Anytime you want to discuss the United States’ collective student loan debt, one creeping figure always pops up: $1.4 trillion. This amount accounts for the second most debt in the nation – just after mortgages. The increase, reports say, comes from the elimination of private lenders and banks a few years ago as a move to stop increasing interest rates and predatory practices. However, doing so means all debt related to student loans is now directly held by the government.
This has grown to be quite a problem. The government’s total worth in assets is approximately $3.2 trillion, and when regarding the loan assets, student loan debt is 37 percent of that. For students, it’s not much better. In 2015, averages showed that graduating alumni left their respective college with about $30,000 in debt, quite crippling to those responsible for our future. This figure only threatens to rise if something isn’t done.
The issue is a topic of much discussion in our current presidential race too. Democratic candidates Bernie Sanders and Hilary Clinton, for instance, would like to make higher education free much like our public high school system. Others, such as Republican candidate Marco Rubio, favor a system that determines payments based on a percentage of income received (this already exists however). Regardless of what system works or will be used, change is coming, because without it the crisis will worsen.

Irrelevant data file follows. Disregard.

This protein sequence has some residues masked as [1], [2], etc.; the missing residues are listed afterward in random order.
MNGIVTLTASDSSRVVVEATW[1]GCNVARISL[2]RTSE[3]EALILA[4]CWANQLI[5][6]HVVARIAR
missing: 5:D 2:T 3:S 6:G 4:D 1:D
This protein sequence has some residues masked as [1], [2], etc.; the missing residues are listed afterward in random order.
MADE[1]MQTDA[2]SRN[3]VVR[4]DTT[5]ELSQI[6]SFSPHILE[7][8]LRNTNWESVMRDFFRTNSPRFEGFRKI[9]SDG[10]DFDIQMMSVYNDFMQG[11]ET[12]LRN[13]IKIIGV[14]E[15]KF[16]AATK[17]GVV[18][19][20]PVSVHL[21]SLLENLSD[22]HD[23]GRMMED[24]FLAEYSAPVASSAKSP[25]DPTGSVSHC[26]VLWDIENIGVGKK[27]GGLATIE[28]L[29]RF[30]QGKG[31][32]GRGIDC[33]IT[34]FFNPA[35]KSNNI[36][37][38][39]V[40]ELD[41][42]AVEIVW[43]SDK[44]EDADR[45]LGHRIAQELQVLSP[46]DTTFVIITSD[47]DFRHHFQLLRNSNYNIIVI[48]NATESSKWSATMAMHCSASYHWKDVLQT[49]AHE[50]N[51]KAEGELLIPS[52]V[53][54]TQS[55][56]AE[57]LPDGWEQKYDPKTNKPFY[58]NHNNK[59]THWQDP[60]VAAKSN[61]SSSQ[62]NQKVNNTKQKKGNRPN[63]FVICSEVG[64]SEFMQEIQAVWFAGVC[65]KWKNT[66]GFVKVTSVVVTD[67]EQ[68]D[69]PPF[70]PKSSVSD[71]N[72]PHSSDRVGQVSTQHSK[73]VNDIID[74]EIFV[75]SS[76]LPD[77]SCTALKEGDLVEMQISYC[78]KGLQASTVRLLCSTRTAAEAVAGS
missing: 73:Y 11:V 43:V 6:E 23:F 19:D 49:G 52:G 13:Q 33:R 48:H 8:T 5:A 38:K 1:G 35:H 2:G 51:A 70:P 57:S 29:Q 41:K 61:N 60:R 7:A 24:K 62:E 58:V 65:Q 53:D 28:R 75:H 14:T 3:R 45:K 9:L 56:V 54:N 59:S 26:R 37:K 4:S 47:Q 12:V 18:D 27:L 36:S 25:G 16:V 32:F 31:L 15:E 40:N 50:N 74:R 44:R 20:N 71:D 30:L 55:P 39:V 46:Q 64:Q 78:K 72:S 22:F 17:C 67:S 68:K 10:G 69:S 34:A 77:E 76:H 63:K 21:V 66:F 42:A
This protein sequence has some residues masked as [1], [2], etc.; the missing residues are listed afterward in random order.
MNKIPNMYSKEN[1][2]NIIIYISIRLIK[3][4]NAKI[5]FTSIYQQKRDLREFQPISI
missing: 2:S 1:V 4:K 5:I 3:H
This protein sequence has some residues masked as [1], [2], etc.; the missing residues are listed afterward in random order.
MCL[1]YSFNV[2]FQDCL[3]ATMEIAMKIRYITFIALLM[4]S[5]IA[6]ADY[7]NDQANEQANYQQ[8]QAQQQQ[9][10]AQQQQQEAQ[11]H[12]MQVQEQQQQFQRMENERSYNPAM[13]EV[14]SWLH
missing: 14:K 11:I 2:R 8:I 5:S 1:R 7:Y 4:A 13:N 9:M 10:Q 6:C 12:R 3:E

Delinquency (those who do not or cannot pay their student loans) is also on the rise too. The amount reaches about 11 percent of the accumulated student debt figure. Likely, this comes from the repayment “likeliness” of some students. Those who graduate high school should find that many colleges will give them admittance regardless of their high school GPA. Does this mean the student will find success in higher academics? Not entirely. The option should certainly be made for everyone, but not everyone is in the same circumstance, meaning there are many who will find it hard to repay.
It only gets harder from then on. As tuition rates continue to rise each year, another frightening statistic comes into play. About 70 percent of those who default on their loans attended a 2-year or for-profit college. The amount of debt increases with little in the way of getting said money back. Without proper jobs to accommodate the large debt, it’s no surprise the total figure for student loan debt in the U.S. is so high. If we’re to see any resolution of this crippling factor, the system must adapt.